1. chatte
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    chatte New Member

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    What is wrong with this sentence...

    Discussion in 'Word Mechanics' started by chatte, Jul 23, 2007.

    'Equally purposive are the movements of a blade of grass when trampled by a heavy foot it slowly straightens up towards the sun.'

    I hate it but have no idea why.. Any help?
     
  2. Banzai
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    Banzai One-time Mod, but on the road to recovery Contributor

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    Erm...it's a little confusing. What is it trying to say?
     
  3. chatte
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    chatte New Member

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    Its trying to say that not only humans and animals are active in the sense of free purposive movement (as opposite to 'caused', or 'coerced' movement). It's just trying to give an example of a non-animal thing that does that as well..

    It's just the structure of the sentence.. Somehow it doesn't read well, I can't figure out
     
  4. jmitchell1986
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    jmitchell1986 New Member

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    'Equally purposive are the movements of a blade of grass when trampled by a heavy foot it slowly straightens up towards the sun.'

    The grammar seems to be one of themost prominent issues for me. I guess with some considered punctuation it could be more sensical.

    'Equally purposive are the movements of a blade of grass; when trampled by a heavy foot, it slowly straightens up towards the sun.'

    That seems to read better, butwhether or not that is what you were after is unbeknownst!
     
  5. chatte
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    chatte New Member

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    jmitchell1986 thanks, that does read much better, but breakes the sentence into two independent and unconnected parts. Now it says that 'the movements of a blade of grass are equally purposive', and that 'when trampled by a heavy foot, it slowly straightens up towards the sun.'

    Whereas what I am after is 'when trampled grass is slowly straightening up towards the sun, its movements are equally purposive' But I am not sure whether original sentence does say it, and whether it says it right
     
  6. jmitchell1986
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    jmitchell1986 New Member

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    Ah, I see what your'e getting at. It does seem a bit... I dunno, the structure doens't really convey that meaning...

    'Equally purposive are the movements of a blade of grass trampled by a heavy foot, slowly straightening up towards the sun.'

    That sounds a bit more sensical, but again might not purvey what you want!
     
  7. Cogito
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    Cogito Former Mod, Retired Supporter Contributor

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    "Equally purposive is the slow recovery of a trampled blade of grass, reaching toward the sun."

    Movement is a weak noun, demanding clarification. I'd de-emphasize HOW the grass was crushed down, because the focus of the sentence should be on the recovery. And as others mentioned, the lack of punctuation in the original version also made the sentence flat and a struggle to comprehend.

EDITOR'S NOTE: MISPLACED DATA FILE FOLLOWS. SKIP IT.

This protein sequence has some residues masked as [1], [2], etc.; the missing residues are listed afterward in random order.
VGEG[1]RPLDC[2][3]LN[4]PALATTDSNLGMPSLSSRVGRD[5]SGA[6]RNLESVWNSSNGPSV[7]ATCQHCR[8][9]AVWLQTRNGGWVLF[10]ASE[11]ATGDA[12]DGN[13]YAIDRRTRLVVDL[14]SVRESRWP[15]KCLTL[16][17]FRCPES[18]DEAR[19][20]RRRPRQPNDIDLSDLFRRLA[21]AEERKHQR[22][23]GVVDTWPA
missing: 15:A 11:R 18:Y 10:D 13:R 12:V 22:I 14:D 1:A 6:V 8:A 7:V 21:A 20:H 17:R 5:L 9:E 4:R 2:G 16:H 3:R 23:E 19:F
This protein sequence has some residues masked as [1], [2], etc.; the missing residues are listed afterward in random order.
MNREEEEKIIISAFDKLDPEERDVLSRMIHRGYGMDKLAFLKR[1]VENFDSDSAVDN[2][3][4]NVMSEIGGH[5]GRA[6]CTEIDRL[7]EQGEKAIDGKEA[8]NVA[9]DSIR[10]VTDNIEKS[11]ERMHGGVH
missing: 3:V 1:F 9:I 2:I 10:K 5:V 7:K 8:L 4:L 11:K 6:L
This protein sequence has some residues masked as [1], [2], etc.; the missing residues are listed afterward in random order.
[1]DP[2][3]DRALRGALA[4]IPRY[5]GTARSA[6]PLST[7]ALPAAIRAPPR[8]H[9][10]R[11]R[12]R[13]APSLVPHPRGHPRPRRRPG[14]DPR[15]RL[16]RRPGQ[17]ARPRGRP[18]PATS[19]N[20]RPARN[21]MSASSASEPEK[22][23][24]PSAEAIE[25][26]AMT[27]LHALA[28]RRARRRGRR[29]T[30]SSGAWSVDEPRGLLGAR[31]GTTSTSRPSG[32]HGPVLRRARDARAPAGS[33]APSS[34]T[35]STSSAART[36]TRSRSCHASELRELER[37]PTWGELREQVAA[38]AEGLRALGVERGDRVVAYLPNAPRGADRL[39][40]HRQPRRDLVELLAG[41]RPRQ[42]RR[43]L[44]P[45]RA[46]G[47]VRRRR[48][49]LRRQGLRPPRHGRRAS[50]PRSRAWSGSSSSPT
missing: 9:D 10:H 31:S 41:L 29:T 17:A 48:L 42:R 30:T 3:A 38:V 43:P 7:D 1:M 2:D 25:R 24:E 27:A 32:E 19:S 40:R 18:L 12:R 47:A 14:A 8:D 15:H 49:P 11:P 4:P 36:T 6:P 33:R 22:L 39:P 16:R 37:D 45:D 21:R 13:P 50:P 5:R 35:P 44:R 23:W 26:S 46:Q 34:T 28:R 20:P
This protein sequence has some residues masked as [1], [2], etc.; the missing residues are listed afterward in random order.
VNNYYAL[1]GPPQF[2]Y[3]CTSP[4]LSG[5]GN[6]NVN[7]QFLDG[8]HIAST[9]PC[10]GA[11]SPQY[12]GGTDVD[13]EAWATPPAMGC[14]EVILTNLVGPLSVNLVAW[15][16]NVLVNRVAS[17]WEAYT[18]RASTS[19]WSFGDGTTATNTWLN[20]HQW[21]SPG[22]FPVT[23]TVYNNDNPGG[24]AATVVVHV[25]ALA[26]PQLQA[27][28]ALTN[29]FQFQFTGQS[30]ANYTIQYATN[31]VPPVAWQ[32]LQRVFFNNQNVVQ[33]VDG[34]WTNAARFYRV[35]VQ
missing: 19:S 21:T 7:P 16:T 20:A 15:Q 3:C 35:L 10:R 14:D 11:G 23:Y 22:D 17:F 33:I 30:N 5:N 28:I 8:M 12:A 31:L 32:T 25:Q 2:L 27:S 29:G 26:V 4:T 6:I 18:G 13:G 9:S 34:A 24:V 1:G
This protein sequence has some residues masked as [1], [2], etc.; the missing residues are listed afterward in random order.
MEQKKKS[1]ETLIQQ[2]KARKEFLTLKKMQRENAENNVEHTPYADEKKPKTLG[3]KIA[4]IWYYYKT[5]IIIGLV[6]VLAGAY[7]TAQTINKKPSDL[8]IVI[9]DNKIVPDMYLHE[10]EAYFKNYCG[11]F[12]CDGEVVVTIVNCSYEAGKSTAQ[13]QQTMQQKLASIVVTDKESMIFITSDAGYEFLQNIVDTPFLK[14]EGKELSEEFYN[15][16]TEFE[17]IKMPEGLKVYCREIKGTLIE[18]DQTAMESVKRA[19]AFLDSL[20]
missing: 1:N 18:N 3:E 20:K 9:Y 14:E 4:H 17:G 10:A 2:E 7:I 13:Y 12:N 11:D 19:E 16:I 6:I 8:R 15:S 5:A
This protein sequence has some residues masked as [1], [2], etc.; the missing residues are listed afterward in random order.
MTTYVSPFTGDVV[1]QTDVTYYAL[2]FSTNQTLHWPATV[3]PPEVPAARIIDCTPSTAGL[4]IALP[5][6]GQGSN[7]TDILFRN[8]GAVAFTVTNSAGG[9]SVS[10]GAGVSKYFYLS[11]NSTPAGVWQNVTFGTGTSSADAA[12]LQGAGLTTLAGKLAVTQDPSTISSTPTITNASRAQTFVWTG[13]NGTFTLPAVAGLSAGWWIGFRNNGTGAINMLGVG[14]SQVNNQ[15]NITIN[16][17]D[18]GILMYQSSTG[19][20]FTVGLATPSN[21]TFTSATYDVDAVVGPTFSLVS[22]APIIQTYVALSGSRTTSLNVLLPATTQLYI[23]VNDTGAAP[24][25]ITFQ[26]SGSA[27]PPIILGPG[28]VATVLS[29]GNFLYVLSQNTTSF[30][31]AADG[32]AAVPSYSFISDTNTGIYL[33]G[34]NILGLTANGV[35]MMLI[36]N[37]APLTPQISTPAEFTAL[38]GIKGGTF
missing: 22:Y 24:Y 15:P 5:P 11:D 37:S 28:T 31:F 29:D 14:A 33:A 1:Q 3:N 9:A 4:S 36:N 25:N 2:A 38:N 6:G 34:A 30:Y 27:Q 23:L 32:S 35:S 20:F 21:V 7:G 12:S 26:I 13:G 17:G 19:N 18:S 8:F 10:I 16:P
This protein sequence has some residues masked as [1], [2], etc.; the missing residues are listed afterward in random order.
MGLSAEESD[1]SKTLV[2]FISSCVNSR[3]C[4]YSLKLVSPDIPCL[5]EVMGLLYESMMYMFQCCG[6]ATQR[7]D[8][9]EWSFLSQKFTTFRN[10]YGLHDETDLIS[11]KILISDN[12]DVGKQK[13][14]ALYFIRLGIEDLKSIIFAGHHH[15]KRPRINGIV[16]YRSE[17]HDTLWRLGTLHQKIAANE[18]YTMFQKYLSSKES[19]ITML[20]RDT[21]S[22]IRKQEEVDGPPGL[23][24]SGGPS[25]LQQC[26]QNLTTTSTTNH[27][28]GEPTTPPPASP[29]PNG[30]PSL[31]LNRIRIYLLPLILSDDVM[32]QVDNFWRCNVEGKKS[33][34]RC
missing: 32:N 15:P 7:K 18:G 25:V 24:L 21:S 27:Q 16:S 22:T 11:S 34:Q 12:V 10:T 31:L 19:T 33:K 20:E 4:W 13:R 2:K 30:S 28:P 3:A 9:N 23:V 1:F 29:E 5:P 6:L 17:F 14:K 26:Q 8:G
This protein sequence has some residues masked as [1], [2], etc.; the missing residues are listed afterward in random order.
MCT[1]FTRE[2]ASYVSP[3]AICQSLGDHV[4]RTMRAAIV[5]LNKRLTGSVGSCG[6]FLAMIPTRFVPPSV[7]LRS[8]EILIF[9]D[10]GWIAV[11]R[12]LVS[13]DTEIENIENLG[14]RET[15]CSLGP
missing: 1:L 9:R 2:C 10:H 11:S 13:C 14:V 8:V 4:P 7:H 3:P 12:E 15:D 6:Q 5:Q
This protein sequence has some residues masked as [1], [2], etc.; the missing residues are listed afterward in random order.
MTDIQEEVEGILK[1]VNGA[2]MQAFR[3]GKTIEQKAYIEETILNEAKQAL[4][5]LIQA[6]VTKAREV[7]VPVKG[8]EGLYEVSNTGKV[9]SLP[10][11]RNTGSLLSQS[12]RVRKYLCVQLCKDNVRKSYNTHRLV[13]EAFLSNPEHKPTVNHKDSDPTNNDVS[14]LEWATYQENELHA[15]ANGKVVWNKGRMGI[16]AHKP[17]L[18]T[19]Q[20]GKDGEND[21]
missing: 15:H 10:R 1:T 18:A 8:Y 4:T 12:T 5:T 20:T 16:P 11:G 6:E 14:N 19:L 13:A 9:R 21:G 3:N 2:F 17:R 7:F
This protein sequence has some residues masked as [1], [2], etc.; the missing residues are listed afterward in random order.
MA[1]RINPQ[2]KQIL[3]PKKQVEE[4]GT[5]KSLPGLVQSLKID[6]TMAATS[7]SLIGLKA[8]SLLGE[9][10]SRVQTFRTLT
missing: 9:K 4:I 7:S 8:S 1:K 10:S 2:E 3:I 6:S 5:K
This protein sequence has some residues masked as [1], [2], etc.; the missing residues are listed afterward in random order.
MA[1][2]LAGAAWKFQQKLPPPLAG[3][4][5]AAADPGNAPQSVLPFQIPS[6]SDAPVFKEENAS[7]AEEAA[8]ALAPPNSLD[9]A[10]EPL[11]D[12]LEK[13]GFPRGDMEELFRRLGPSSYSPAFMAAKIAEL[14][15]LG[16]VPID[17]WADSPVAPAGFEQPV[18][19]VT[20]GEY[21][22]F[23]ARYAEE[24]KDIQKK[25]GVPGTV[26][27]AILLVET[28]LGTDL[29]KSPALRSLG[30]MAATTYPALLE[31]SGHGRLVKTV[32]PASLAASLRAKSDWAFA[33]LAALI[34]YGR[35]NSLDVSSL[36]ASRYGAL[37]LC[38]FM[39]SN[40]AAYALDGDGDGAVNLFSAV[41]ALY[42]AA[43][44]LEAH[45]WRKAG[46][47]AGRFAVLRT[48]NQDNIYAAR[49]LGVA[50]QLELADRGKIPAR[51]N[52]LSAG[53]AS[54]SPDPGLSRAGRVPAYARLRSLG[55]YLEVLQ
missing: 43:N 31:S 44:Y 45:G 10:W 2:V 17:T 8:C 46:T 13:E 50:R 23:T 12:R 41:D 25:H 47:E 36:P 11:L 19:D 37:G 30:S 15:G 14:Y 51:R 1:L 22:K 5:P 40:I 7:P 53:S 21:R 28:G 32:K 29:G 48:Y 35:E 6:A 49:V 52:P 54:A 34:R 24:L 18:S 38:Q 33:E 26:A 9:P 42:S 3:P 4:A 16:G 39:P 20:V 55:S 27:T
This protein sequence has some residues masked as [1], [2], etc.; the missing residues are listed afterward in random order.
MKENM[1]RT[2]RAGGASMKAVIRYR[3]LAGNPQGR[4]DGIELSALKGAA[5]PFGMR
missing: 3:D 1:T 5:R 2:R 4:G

"Purporsive" is probably not the adjective I'd have picked, because it's unusual without seeming to express the sentence any better than "purposeful".
    Not a bad word choice, though, just not the one I'd have personally selected.
     
  8. mammamaia
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    mammamaia nit-picker-in-chief Contributor

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    sorry to say, it sounds pompous/pretentious to me, along with being grammatically garbled... if you must use that seldom used word that many readers may think a typo, try this:

    'Equally purposive are the movements of a blade of grass when trampled by a heavy foot, as it slowly straightens up towards the sun.'

    or

    'Equally purposive are the movements of a blade of grass when trampled by a heavy foot and then slowly straightening up towards the sun.'
     
  9. Christopher
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    Christopher New Member

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    I truly enjoy the concept behind this line, as you expressed in a different post. I'll now offer my subjective suggestions...

    Some here have already pointed out the significance of specific words. One word will render a sentence perfect or flawed. I'm not feeling the use of "straightens," for example. The alliteration with "slowly" and "sun," makes for a good sound effect, but it does nothing to enhance the philosophy here. If you are trying to imply that the blade of grass has the capacity to reach for something as a living being would, then use this place in your sentence to personify that movement. Also, "purposive," is a word of relativity. Gramatically, you have not related the purposiveness of the grass blade's movement to anything. I've done my best (at the present moment anyway) to wrestle with this line and re-write it with my own suggestions. Surely, you will come up with something fresher and more your own, but this is what I will offer:

    "Equally meaningful are the movements of a grass blade, to the sacred soil, when treaded by a heavy foot it yearns for the sun."

    Good luck with this, it's really a challenge to articulate properly...I think you might find a way to work it into a poem.
     

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